Written by: Ron Clements, John Musker, Donald McEnery, Bob Shaw, Irene Mecchi
Starring: Kaan Kalyon, Kelly Wightman, Randy Cartwright, John Ramirez, Jeff Snow
Sky-high aspirations, no matter where one stands in life display admirable intentions to reach the zenith of one’s potential. For some, it may be reaching the top of their line of work but in Hercules, it centers on a demi-god trying to reach the status of hero and receive recognition from those on Mount Olympus. Throw in some fun songs and a hilarious villain and you get this entertaining and enjoyable feature.
Taken away from his parents Zeus (Rip Torn) and Hera (Samantha Eggar), Hercules (Tate Donovan) still keeps his strength while not retaining his god status. Now with the hopes to join his parents up on high, he tries to prove himself a hero, which becomes challenging when the ruler of the underworld, Hades (James Woods) tries to produce his devious plan in trying to eradicate Hercules as well.
Stories surrounding Greek gods have always fascinated me in their attempts to explain the world away in a much more entertaining way than the Abrahamic religions. You have gods representing elements from the sea to even war to try and put together some reasoning as to why things occur on Earth so any film utilizing these characters will immediately have my interest. Hercules does not dwell too much time at Mount Olympus with all of the gods as it centers more on the titular character on Earth trying to raise his profile in order to gain admission from his father. With it comes the introduction of the many monsters he must take on. However, the best facet of the film comes from the relationship Hercules builds with those on Earth, both in mentorship and in love.
This film may be titled after the male protagonist but the star of the show is undoubtedly Megara (Susan Egan). Such an incredible mix of humor and light sexuality surprised me for being a Disney animated character. Egan’s voice acting here does plenty to sell this character as someone who had her heartbroken and is willing to open it up, if not just slightly, for someone like Hercules. The conflicts she battles within this feature make the relationship she has with the demi-god much more complicated and within it, she faces the moral quandary of this feature. Hercules’s story is pretty simple when you look at it, just fight monsters and save people while Megara has the more complex ethical dilemma she faces throughout. She also contains the best song of the entire feature, so that certainly also helps.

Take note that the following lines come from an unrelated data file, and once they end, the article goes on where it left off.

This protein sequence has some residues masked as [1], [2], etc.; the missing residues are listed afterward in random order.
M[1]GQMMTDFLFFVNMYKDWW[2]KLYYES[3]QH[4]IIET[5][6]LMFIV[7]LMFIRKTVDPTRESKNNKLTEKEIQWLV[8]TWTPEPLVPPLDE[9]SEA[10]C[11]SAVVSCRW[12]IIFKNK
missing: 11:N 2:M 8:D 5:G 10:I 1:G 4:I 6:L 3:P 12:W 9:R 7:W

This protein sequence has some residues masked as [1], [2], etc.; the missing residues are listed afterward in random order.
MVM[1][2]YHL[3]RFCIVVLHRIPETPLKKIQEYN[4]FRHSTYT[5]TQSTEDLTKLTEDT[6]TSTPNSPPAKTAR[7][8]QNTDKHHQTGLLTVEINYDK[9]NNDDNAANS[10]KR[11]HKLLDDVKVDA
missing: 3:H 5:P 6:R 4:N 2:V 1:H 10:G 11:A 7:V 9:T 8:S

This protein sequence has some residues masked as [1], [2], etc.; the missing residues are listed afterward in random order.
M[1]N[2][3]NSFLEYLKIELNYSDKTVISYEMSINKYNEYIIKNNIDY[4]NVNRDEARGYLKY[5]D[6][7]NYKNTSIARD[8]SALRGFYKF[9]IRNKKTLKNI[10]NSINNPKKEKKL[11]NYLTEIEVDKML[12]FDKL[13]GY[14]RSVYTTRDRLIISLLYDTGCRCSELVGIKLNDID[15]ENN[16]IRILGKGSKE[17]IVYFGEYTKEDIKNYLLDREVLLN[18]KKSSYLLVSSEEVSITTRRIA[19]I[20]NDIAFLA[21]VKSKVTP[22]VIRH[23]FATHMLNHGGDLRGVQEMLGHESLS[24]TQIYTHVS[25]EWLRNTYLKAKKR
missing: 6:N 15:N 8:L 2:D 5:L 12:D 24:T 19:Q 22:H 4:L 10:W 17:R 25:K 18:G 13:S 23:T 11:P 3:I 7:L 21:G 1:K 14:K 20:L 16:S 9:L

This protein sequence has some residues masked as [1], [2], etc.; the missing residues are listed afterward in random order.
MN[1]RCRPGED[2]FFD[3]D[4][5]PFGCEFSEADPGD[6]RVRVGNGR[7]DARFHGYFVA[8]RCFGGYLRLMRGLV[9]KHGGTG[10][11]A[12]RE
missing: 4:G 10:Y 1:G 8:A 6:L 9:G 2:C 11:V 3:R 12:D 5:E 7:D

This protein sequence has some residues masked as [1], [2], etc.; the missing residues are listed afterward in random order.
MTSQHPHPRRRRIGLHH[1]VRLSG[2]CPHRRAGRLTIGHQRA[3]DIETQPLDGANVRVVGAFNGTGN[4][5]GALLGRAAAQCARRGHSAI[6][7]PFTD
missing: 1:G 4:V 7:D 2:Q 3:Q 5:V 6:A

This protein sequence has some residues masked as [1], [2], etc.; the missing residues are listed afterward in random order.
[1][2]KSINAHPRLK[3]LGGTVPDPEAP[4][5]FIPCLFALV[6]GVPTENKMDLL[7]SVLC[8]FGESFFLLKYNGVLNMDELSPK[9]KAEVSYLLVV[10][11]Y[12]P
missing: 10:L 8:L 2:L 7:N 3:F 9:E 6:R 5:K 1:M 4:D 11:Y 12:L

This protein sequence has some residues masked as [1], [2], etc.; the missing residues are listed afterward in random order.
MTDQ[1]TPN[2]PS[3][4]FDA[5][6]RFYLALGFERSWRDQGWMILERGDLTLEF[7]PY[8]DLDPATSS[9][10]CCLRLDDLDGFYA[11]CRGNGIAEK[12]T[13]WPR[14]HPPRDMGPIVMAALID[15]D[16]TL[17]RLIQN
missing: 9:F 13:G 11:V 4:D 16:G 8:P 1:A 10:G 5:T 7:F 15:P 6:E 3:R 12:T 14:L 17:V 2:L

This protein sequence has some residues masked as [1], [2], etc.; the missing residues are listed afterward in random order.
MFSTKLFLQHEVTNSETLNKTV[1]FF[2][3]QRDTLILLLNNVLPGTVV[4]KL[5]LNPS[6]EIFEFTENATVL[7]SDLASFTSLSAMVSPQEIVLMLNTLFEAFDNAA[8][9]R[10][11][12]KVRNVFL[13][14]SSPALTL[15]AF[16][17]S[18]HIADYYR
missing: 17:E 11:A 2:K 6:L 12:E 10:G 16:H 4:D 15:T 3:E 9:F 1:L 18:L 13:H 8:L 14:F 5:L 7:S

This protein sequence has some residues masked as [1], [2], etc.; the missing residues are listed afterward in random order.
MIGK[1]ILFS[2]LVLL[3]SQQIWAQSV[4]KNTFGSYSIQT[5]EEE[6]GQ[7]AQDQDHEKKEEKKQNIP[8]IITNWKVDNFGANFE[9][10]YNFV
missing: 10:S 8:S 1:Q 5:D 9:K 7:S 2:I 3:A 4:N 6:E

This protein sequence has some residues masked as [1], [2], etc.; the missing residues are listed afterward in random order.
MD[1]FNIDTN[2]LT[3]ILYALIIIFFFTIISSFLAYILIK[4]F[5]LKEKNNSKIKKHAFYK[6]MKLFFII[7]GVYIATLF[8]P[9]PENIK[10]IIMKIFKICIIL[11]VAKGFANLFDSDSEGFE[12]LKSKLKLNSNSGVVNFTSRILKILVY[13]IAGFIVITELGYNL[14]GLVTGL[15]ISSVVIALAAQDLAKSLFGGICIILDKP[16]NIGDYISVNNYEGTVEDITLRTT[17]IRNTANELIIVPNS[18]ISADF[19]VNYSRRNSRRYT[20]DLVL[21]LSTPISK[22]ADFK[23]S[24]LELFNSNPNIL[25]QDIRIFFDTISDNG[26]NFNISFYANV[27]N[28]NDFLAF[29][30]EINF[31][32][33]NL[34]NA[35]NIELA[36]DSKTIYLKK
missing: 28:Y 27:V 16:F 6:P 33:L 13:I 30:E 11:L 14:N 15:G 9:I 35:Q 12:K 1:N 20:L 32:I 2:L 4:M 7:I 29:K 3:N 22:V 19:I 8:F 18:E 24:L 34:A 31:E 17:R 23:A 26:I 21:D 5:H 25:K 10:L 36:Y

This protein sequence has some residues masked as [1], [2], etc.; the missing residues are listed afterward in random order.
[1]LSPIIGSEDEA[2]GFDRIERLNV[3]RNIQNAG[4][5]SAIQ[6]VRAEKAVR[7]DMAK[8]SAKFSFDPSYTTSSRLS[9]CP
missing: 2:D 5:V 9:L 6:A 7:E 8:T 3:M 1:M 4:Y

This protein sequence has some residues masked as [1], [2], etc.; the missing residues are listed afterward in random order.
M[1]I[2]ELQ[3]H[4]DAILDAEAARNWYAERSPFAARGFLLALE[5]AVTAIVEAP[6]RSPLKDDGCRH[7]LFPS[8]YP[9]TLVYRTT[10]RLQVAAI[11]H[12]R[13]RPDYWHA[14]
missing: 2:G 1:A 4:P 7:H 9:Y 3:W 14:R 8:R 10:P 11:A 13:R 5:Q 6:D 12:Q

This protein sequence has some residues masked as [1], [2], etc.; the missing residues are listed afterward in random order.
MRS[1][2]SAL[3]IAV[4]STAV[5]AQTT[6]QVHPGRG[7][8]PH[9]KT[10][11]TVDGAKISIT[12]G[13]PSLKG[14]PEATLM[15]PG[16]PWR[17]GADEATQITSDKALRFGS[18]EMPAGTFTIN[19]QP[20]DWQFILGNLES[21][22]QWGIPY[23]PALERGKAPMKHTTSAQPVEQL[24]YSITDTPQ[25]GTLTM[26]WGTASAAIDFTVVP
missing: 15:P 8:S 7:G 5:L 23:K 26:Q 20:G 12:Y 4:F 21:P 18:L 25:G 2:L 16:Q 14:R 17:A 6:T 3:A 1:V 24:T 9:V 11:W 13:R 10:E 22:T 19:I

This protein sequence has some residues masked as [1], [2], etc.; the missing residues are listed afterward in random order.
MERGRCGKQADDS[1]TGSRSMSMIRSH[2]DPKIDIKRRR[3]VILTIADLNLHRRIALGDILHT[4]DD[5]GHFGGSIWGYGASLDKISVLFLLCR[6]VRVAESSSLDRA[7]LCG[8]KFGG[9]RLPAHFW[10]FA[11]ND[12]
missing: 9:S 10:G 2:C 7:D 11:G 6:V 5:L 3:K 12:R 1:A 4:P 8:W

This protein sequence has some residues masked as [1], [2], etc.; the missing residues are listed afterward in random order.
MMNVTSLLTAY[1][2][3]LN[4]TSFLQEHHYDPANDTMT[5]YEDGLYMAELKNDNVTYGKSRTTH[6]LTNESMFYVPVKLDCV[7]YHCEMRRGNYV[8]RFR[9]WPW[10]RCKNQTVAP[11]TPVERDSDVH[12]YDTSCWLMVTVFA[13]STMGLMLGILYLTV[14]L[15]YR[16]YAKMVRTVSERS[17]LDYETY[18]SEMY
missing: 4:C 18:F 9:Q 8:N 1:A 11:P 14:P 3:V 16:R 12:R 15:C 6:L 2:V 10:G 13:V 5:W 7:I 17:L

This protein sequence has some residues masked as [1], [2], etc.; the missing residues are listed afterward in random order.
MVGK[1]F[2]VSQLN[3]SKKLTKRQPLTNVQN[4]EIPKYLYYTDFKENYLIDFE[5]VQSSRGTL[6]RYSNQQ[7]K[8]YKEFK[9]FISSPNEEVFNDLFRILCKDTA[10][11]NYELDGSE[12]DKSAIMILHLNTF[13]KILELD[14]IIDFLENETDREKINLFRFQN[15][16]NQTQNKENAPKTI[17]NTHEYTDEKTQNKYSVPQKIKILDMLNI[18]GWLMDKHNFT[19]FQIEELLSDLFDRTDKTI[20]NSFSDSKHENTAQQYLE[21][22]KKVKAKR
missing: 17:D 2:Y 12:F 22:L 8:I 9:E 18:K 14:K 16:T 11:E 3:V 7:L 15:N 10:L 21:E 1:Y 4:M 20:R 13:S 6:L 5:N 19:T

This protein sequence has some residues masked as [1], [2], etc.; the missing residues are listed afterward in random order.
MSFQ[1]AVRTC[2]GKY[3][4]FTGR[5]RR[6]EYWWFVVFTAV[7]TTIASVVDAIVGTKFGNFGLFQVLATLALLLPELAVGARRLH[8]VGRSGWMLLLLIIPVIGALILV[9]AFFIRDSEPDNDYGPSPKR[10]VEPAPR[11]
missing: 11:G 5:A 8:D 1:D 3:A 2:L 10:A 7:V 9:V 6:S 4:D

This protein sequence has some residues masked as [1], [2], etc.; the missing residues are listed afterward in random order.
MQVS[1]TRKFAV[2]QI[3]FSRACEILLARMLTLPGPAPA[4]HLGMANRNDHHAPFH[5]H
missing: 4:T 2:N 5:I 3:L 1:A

On the side of mentorship, you have Phil voice-acted by the always-great Danny DeVito. He adds a little something extra here as his voice can be distinguished out of many. This character grounds Hercules on more than one occasion but also carries a sorrowful past in his efforts to raise up other heroes. The journey he has with Hercules becomes equally defining for himself as it does for the demi-god’s journey to fully reach hero status, which makes the moment where conflict arises between them so much more difficult to watch.
With great characters galore, the film does falter a bit when looking at the story overall. A simple journey for Hercules but the number of detours it takes for seemingly unnecessary jokes and references does the film harm overall. I completely understand the intention the filmmakers were going with but it ultimately does not aid in telling the story. These detours stand in the way of what could have been some economical and stronger storytelling instead of looking for easy laughs that, in the end, did not even really register overall. This constant distraction kept the film from being fully loved by me.
However, the fight scenes do bring the juice, as it ultimately becomes the big draw. With Hades, Hercules has a terrifically fun villain to take on as the former unleashes all sorts of legendary monsters out to kill the latter. From the first scene with the hydra and the terror it brings, Hades can be quite intimidating while also very funny as well. A hilarious portrayal of a character meant to be running the Underworld, especially when his insecurities show themselves along with the pettiness of his goals.
An enjoyable entry within the so-called Disney Renaissance, Hercules combines its fun songs with good action, and lovely relationship work for its titular character. It sets up these Greek gods in a humorous way but ultimately shows why Hercules eventually wants to be like them. The film stumbles on more than one occasion throughout, but the final product still shows quality and amusing work by the filmmakers.